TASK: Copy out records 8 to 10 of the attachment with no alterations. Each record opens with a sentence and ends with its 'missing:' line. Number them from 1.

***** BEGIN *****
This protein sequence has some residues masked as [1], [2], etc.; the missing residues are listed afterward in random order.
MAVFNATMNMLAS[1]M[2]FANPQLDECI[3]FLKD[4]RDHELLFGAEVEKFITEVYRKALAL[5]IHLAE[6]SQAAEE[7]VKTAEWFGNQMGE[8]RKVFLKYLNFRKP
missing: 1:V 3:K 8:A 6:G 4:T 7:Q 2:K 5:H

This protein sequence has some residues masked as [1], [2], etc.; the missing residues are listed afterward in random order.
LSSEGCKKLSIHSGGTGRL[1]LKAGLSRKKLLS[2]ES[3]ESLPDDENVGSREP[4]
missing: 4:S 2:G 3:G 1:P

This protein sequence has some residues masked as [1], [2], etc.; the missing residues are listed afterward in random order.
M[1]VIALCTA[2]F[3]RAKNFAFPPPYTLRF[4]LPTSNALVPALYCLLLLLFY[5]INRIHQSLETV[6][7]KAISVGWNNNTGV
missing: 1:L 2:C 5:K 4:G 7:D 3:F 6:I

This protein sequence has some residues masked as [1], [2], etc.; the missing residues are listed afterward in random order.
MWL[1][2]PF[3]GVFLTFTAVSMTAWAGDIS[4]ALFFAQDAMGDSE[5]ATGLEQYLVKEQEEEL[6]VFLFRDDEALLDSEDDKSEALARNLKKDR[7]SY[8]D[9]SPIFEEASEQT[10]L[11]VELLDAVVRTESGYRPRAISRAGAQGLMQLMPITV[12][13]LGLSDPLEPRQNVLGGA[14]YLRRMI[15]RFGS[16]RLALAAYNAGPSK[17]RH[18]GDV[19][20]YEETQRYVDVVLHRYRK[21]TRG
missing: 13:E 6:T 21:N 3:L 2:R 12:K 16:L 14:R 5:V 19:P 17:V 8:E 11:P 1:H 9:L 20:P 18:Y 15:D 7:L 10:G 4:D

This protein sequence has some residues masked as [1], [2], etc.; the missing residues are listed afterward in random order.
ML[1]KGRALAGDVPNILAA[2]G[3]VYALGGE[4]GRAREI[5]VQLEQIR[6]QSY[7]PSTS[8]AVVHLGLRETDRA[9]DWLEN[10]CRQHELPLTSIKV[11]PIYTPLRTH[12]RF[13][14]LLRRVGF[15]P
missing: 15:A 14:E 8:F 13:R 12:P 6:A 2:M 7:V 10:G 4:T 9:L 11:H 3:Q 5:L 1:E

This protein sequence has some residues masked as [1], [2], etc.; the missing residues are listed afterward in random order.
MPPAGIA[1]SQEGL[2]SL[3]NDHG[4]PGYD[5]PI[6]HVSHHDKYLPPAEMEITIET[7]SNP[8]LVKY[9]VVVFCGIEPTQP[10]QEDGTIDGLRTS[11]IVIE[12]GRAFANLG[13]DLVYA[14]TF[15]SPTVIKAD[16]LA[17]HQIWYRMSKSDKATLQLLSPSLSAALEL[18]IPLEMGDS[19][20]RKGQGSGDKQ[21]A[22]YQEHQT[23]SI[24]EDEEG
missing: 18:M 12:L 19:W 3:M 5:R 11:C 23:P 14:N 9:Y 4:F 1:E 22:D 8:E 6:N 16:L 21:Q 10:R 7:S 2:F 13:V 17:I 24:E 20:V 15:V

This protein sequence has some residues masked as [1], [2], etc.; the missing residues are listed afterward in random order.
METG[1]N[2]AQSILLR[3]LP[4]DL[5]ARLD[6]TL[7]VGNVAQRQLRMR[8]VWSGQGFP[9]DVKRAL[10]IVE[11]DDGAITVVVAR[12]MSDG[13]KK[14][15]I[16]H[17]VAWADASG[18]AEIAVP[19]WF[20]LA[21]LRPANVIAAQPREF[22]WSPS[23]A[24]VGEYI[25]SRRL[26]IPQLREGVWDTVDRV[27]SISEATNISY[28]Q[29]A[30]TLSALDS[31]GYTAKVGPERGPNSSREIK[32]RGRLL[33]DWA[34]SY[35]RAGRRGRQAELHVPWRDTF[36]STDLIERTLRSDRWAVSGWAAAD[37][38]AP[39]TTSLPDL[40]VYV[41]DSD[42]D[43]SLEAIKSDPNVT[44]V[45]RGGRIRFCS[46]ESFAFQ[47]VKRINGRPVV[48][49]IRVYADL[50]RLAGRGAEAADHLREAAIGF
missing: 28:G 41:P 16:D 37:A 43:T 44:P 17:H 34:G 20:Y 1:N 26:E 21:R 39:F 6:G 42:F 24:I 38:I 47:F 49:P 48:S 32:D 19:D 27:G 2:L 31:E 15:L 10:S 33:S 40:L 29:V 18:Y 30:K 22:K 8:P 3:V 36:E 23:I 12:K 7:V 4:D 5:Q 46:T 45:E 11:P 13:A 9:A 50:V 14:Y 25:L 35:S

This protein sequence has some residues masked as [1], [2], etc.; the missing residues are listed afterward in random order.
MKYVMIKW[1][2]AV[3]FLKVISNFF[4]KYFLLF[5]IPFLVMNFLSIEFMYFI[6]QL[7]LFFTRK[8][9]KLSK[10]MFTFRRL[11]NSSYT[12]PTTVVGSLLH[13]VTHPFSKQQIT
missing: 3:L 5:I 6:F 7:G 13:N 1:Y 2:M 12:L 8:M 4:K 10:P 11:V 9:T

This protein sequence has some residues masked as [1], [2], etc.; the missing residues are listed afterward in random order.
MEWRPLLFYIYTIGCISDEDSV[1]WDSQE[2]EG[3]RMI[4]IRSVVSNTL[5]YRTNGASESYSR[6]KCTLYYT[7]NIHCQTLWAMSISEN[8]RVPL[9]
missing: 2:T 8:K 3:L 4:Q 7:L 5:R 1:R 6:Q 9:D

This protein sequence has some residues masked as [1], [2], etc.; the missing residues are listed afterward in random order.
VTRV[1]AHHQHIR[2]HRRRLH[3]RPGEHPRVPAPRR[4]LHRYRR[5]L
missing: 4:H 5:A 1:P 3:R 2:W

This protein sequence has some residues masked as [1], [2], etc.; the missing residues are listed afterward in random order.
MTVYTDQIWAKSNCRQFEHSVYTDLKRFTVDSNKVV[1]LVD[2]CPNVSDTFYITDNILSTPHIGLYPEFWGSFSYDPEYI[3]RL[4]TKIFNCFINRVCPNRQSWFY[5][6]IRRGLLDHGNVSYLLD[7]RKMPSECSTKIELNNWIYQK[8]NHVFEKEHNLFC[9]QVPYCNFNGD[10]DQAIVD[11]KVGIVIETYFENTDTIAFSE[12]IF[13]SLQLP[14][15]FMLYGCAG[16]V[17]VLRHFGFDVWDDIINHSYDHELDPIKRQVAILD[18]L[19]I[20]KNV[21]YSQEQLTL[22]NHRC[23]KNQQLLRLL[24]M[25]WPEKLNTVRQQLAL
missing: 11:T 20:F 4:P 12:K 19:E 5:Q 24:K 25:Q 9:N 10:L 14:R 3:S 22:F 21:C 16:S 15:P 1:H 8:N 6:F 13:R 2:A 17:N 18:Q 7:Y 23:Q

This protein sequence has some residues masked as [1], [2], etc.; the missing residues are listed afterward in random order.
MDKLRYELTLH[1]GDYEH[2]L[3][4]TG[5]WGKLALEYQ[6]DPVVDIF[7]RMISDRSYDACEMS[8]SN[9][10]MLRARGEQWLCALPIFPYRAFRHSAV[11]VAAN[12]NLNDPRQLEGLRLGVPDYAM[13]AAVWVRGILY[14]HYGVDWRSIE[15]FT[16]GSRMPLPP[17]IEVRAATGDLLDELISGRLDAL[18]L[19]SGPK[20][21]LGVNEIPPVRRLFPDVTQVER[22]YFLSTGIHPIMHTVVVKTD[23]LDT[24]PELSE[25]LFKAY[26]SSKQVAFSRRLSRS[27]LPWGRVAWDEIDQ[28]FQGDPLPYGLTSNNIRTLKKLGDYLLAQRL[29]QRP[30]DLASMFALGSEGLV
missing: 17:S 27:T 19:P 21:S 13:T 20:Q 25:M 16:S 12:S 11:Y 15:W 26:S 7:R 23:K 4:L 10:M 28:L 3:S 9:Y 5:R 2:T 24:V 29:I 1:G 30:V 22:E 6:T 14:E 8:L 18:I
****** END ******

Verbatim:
This protein sequence has some residues masked as [1], [2], etc.; the missing residues are listed afterward in random order.
MKYVMIKW[1][2]AV[3]FLKVISNFF[4]KYFLLF[5]IPFLVMNFLSIEFMYFI[6]QL[7]LFFTRK[8][9]KLSK[10]MFTFRRL[11]NSSYT[12]PTTVVGSLLH[13]VTHPFSKQQIT
missing: 3:L 5:I 6:F 7:G 13:N 1:Y 2:M 12:L 8:M 4:K 10:P 11:V 9:T

This protein sequence has some residues masked as [1], [2], etc.; the missing residues are listed afterward in random order.
MEWRPLLFYIYTIGCISDEDSV[1]WDSQE[2]EG[3]RMI[4]IRSVVSNTL[5]YRTNGASESYSR[6]KCTLYYT[7]NIHCQTLWAMSISEN[8]RVPL[9]
missing: 2:T 8:K 3:L 4:Q 7:L 5:R 1:R 6:Q 9:D

This protein sequence has some residues masked as [1], [2], etc.; the missing residues are listed afterward in random order.
VTRV[1]AHHQHIR[2]HRRRLH[3]RPGEHPRVPAPRR[4]LHRYRR[5]L
missing: 4:H 5:A 1:P 3:R 2:W